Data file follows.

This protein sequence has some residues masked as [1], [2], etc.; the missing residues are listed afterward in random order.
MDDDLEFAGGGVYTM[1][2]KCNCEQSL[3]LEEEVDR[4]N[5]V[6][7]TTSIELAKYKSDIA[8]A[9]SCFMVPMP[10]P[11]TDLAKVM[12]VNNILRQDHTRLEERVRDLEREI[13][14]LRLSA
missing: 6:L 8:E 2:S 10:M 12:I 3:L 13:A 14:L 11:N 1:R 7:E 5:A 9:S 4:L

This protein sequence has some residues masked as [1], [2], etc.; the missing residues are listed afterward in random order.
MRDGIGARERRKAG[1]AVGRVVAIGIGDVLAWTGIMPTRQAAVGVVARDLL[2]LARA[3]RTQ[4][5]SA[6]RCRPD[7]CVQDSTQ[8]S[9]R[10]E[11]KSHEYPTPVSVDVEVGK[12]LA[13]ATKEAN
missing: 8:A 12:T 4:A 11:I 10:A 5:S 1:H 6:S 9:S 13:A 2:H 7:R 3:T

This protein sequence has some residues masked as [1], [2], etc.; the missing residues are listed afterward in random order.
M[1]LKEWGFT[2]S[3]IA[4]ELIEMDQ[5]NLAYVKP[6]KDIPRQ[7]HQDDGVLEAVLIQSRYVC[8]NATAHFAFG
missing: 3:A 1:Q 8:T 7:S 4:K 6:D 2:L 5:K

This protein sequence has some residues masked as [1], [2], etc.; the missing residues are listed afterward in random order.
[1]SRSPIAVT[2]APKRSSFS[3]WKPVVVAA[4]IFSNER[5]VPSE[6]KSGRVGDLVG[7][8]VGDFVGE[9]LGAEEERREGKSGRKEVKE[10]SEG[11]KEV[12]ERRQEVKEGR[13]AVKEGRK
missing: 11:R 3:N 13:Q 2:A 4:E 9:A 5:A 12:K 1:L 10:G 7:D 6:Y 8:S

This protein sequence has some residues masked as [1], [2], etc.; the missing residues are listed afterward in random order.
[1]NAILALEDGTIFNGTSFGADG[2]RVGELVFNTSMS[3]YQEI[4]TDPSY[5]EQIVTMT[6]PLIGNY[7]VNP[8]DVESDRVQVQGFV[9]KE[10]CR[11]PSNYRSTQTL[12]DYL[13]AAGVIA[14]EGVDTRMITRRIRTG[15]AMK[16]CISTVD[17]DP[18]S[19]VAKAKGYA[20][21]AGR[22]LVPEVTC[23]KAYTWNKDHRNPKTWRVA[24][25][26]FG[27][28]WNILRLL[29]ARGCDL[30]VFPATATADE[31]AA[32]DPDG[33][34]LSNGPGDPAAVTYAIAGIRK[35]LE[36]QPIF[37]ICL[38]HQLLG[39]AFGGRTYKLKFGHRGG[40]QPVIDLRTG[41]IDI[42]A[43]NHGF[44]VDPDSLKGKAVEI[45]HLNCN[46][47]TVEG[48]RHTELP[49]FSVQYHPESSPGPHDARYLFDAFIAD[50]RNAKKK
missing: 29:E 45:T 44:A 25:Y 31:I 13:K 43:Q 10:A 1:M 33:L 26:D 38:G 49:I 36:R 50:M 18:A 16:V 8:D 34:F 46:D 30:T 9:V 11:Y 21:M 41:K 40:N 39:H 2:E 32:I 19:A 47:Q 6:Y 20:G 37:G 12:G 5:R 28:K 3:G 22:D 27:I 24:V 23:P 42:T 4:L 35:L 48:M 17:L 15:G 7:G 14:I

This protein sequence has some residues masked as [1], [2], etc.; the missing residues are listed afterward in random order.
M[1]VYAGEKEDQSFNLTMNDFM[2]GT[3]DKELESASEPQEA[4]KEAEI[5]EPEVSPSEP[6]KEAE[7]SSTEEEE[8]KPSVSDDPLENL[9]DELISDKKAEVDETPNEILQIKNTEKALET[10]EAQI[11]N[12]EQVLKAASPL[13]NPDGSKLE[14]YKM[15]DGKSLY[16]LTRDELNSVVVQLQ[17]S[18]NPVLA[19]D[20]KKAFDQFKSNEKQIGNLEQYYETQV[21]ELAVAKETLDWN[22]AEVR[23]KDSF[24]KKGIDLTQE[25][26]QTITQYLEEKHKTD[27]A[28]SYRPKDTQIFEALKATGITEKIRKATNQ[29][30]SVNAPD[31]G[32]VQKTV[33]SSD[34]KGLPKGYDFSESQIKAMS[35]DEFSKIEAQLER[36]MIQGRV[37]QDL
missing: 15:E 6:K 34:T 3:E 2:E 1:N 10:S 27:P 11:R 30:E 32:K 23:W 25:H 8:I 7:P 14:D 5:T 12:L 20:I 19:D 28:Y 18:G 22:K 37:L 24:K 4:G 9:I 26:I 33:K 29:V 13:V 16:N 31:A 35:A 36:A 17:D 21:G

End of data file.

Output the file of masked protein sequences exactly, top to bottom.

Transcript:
This protein sequence has some residues masked as [1], [2], etc.; the missing residues are listed afterward in random order.
MDDDLEFAGGGVYTM[1][2]KCNCEQSL[3]LEEEVDR[4]N[5]V[6][7]TTSIELAKYKSDIA[8]A[9]SCFMVPMP[10]P[11]TDLAKVM[12]VNNILRQDHTRLEERVRDLEREI[13][14]LRLSA
missing: 6:L 8:E 2:S 10:M 12:I 3:L 13:A 14:L 11:N 1:R 7:E 5:A 9:S 4:L

This protein sequence has some residues masked as [1], [2], etc.; the missing residues are listed afterward in random order.
MRDGIGARERRKAG[1]AVGRVVAIGIGDVLAWTGIMPTRQAAVGVVARDLL[2]LARA[3]RTQ[4][5]SA[6]RCRPD[7]CVQDSTQ[8]S[9]R[10]E[11]KSHEYPTPVSVDVEVGK[12]LA[13]ATKEAN
missing: 8:A 12:T 4:A 11:I 10:A 5:S 1:H 6:S 9:S 13:A 2:H 7:R 3:T

This protein sequence has some residues masked as [1], [2], etc.; the missing residues are listed afterward in random order.
M[1]LKEWGFT[2]S[3]IA[4]ELIEMDQ[5]NLAYVKP[6]KDIPRQ[7]HQDDGVLEAVLIQSRYVC[8]NATAHFAFG
missing: 3:A 1:Q 8:T 7:S 4:K 6:D 2:L 5:K

This protein sequence has some residues masked as [1], [2], etc.; the missing residues are listed afterward in random order.
[1]SRSPIAVT[2]APKRSSFS[3]WKPVVVAA[4]IFSNER[5]VPSE[6]KSGRVGDLVG[7][8]VGDFVGE[9]LGAEEERREGKSGRKEVKE[10]SEG[11]KEV[12]ERRQEVKEGR[13]AVKEGRK
missing: 11:R 3:N 13:Q 2:A 4:E 9:A 5:A 12:K 1:L 10:G 7:D 6:Y 8:S

This protein sequence has some residues masked as [1], [2], etc.; the missing residues are listed afterward in random order.
[1]NAILALEDGTIFNGTSFGADG[2]RVGELVFNTSMS[3]YQEI[4]TDPSY[5]EQIVTMT[6]PLIGNY[7]VNP[8]DVESDRVQVQGFV[9]KE[10]CR[11]PSNYRSTQTL[12]DYL[13]AAGVIA[14]EGVDTRMITRRIRTG[15]AMK[16]CISTVD[17]DP[18]S[19]VAKAKGYA[20][21]AGR[22]LVPEVTC[23]KAYTWNKDHRNPKTWRVA[24][25][26]FG[27][28]WNILRLL[29]ARGCDL[30]VFPATATADE[31]AA[32]DPDG[33][34]LSNGPGDPAAVTYAIAGIRK[35]LE[36]QPIF[37]ICL[38]HQLLG[39]AFGGRTYKLKFGHRGG[40]QPVIDLRTG[41]IDI[42]A[43]NHGF[44]VDPDSLKGKAVEI[45]HLNCN[46][47]TVEG[48]RHTELP[49]FSVQYHPESSPGPHDARYLFDAFIAD[50]RNAKKK
missing: 29:E 45:T 44:A 25:Y 31:I 13:K 43:Q 10:A 1:M 33:L 26:D 38:G 49:I 36:R 50:M 18:A 16:V 8:D 34:F 46:D 30:T 9:V 11:Y 21:M 41:K 40:N 39:H 2:E 32:I 19:A 47:Q 6:Y 20:G 37:G 12:G 5:R 28:K 3:G 22:D 27:I 24:V 23:P 42:T 4:L 35:L 48:M 17:L 15:G 7:G 14:I

This protein sequence has some residues masked as [1], [2], etc.; the missing residues are listed afterward in random order.
M[1]VYAGEKEDQSFNLTMNDFM[2]GT[3]DKELESASEPQEA[4]KEAEI[5]EPEVSPSEP[6]KEAE[7]SSTEEEE[8]KPSVSDDPLENL[9]DELISDKKAEVDETPNEILQIKNTEKALET[10]EAQI[11]N[12]EQVLKAASPL[13]NPDGSKLE[14]YKM[15]DGKSLY[16]LTRDELNSVVVQLQ[17]S[18]NPVLA[19]D[20]KKAFDQFKSNEKQIGNLEQYYETQV[21]ELAVAKETLDWN[22]AEVR[23]KDSF[24]KKGIDLTQE[25][26]QTITQYLEEKHKTD[27]A[28]SYRPKDTQIFEALKATGITEKIRKATNQ[29][30]SVNAPD[31]G[32]VQKTV[33]SSD[34]KGLPKGYDFSESQIKAMS[35]DEFSKIEAQLER[36]MIQGRV[37]QDL
missing: 15:E 6:K 34:T 3:E 2:E 1:N 10:S 27:P 11:R 30:E 32:K 23:W 25:H 8:I 7:P 14:D 5:T 12:L 20:I 19:D 28:Y 18:G 22:K 37:L 24:K 4:G 9:I 26:I 33:K 29:V 13:V 16:N 31:A 35:A 36:A 17:D 21:G